The Coconino Lava River Cave in the Coconino National Forest, near Flagstaff, Arizona is huge big enough for an individual to walk through with dozens of feet overhead. Coconino’s Lava River Cave is striking, telltale circumference of a lave tube which is more than mile long through solid rocks. Therefore, potholers won’t find stalactites or stalagmites beautifying this hall of echoes just the even arch formed by liquid-hot rock as it traveled through. The cave can range in height from 30 feet and no light sources inside.
The all of a sudden smooth surface area can actually be dangerous, due to difference in temperature between the cool subterranean cave and the hot desert above ground, condensation frequently forms and makes the walls and floors of the Lava River Cave very slick. Coconino’s Lava River Cave isn’t the only lava river cave in the world, nor is it the largest even though it fascinating visitors and geologists alike a unique (Y-intersection) deep within the tunnel. Here is two enormous tubes combines into one, forming an exclusive Y-shape out of three indistinguishable tubes. So, this leads to a dizzying mirror effect that can occasionally be disorienting to inexpert explorers.
The Coconino’s lave river cave was unearthed in 1915 by some lumbermen and named it “Government Cave”. The cave was historically been referred to as “Government Cave” due to its location on the eastern edge of Government Prairie and southeast of Government Peak. Lava River Cave is freely accessible to the general public. Many peoples in the area still call its historic name. The cave is very close to the surface above ground, with holes punctuating the ceiling at times, creating a surface treacherous for walking, but providing beautiful pillars of light from outside while traveling within it. This makes the Lava River Cave one of the most striking subterranean sites in the western United States.
It is believed that cave was formed sometime between 600,000 to 700,000 years ago. The molten lava erupted from a volcanic vent in adjacent Hart Prairie. Therefore, the top sides and bottom of the flow cooled and solidified. Whereas lava in the middle flowed out, leaving a hollow space to form the cave. Of all these intriguing curiosities, most interesting for adventurers is surely the lava tube long, cave like passages underground, arching in a near-perfect circle so ideal for traveling through, one might think they were man-made. These caves were formed millennia ago as the outside of a giant lava flow hardened, but a still-liquid center traveled through it like an underground river. Until the river stopped, leaving behind a circular tube unlike any other naturally-formed subterranean cave.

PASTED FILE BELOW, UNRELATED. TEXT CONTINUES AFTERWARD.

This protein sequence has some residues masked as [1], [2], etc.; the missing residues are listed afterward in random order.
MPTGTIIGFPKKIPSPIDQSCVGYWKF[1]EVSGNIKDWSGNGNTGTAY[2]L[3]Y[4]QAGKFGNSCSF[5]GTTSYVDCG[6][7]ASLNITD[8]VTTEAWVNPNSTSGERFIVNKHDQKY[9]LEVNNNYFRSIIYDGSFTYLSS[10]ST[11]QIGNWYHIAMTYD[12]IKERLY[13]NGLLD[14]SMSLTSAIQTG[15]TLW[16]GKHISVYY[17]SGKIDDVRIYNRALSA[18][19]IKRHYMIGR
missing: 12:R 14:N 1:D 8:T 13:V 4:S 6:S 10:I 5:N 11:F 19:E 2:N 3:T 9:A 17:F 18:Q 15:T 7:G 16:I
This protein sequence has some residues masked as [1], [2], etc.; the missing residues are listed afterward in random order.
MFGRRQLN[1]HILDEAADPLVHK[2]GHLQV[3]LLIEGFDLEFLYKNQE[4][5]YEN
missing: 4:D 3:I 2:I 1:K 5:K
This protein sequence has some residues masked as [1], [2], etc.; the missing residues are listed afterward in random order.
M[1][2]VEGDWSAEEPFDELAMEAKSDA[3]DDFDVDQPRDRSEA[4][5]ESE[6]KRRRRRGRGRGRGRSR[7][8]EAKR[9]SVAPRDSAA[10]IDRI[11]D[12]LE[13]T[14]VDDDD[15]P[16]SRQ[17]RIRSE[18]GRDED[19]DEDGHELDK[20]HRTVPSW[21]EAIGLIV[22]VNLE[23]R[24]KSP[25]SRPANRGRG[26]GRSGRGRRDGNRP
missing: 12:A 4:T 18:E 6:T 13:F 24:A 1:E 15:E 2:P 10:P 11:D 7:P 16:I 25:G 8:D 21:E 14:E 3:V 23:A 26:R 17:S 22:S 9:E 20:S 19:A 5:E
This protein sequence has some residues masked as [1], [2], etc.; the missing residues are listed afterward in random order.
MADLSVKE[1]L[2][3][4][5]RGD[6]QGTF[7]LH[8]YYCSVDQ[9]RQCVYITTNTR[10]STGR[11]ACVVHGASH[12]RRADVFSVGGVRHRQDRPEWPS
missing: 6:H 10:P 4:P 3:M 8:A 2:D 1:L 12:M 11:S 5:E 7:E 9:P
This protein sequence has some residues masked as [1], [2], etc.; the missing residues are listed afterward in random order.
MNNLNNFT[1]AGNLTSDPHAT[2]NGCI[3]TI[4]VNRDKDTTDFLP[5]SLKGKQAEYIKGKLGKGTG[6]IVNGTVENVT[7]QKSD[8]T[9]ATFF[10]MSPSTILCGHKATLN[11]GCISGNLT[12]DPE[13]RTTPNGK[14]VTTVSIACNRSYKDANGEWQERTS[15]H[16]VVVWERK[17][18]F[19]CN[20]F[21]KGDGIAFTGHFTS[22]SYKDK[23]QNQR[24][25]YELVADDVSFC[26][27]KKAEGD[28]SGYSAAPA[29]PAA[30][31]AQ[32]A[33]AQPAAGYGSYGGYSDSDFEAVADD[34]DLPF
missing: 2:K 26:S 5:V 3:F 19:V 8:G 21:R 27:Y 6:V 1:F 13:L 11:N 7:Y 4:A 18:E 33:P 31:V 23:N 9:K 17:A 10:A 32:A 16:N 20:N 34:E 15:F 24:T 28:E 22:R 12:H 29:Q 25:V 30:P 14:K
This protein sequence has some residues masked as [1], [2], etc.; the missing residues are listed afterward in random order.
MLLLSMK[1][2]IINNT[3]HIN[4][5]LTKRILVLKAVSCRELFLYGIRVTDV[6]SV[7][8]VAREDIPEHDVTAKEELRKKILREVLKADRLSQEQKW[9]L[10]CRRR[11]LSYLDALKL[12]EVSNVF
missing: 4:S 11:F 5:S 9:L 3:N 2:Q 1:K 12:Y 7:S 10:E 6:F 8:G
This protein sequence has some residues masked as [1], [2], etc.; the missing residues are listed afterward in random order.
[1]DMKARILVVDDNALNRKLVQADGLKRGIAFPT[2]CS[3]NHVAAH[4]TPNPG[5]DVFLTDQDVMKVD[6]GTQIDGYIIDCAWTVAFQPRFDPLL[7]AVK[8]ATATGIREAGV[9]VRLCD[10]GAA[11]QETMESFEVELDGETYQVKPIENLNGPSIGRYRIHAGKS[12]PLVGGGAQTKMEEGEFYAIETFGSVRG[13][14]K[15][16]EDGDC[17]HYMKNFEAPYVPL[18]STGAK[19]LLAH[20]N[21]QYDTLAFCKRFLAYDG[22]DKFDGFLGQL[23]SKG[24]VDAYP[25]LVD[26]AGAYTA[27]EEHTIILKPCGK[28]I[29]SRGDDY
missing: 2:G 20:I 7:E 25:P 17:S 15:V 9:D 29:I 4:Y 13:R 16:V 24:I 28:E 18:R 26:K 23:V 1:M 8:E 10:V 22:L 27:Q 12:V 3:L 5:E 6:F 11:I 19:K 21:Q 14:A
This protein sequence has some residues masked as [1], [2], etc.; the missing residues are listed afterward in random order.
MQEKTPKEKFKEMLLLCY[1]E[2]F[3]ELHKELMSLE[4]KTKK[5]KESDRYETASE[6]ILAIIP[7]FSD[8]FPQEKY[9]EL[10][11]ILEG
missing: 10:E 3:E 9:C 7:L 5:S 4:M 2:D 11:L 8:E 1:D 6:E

Thus due to the temperature change, there is a lot of condensation on the walls, ceiling and floor near the entrance, which makes it slippery. The temperatures inside cave are around 40 °F during the summer, and it is not rare for some of the rocks to be covered with ice. The cave is mostly dry so, bring water and at least two to three sources of light, wear warm clothes and sturdy hiking boots with ankle support and protection. Please keep in mind that this is a remote wilderness site with no services.
The entrance to the cave is around 14 miles (23 km) west of Flagstaff, Arizona. The cave one portions was once defaced by graffiti have been cleaned up. These days more environmentally aware visitors take better care of such a distinctive resource and even report vandals when they see them. The beautiful lava tube cave has a sky-fall entrance, where section of the cave roof collapses creating a skylight and pile rocks on the cave floor, only one-half of the entrance is used, the other may be seen as a very short section. Whereas the cave is open year-round, the dirt roads which lead there may be impassable to cars in winter months or during wet weather conditions. There are no entrance or use fees. Moreover for overnight camping, visitors have to camp at least 1 mile from the entrance of the cave. Source: CP